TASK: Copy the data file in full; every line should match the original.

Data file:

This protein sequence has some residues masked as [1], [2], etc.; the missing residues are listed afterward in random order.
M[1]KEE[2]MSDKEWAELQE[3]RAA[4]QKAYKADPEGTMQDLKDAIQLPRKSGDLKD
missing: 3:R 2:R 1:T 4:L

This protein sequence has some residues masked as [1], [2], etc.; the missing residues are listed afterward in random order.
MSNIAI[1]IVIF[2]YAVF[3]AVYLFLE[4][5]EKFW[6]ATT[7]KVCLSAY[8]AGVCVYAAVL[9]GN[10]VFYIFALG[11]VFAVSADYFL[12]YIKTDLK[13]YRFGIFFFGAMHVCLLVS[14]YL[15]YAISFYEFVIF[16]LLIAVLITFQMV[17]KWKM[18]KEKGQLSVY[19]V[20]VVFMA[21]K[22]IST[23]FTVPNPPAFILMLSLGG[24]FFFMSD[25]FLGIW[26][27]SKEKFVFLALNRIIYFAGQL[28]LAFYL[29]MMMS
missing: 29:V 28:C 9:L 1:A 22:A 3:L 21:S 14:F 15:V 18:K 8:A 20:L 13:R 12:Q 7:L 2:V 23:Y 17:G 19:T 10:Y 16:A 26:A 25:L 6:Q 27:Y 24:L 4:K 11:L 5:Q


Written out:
This protein sequence has some residues masked as [1], [2], etc.; the missing residues are listed afterward in random order.
M[1]KEE[2]MSDKEWAELQE[3]RAA[4]QKAYKADPEGTMQDLKDAIQLPRKSGDLKD
missing: 3:R 2:R 1:T 4:L

This protein sequence has some residues masked as [1], [2], etc.; the missing residues are listed afterward in random order.
MSNIAI[1]IVIF[2]YAVF[3]AVYLFLE[4][5]EKFW[6]ATT[7]KVCLSAY[8]AGVCVYAAVL[9]GN[10]VFYIFALG[11]VFAVSADYFL[12]YIKTDLK[13]YRFGIFFFGAMHVCLLVS[14]YL[15]YAISFYEFVIF[16]LLIAVLITFQMV[17]KWKM[18]KEKGQLSVY[19]V[20]VVFMA[21]K[22]IST[23]FTVPNPPAFILMLSLGG[24]FFFMSD[25]FLGIW[26][27]SKEKFVFLALNRIIYFAGQL[28]LAFYL[29]MMMS
missing: 29:V 28:C 9:L 1:A 22:A 3:L 21:S 14:F 15:V 18:K 8:A 20:L 13:R 12:Q 7:L 2:V 23:Y 17:G 19:T 10:Y 16:A 26:A 25:L 6:Q 27:Y 24:L 4:K 11:L 5:Q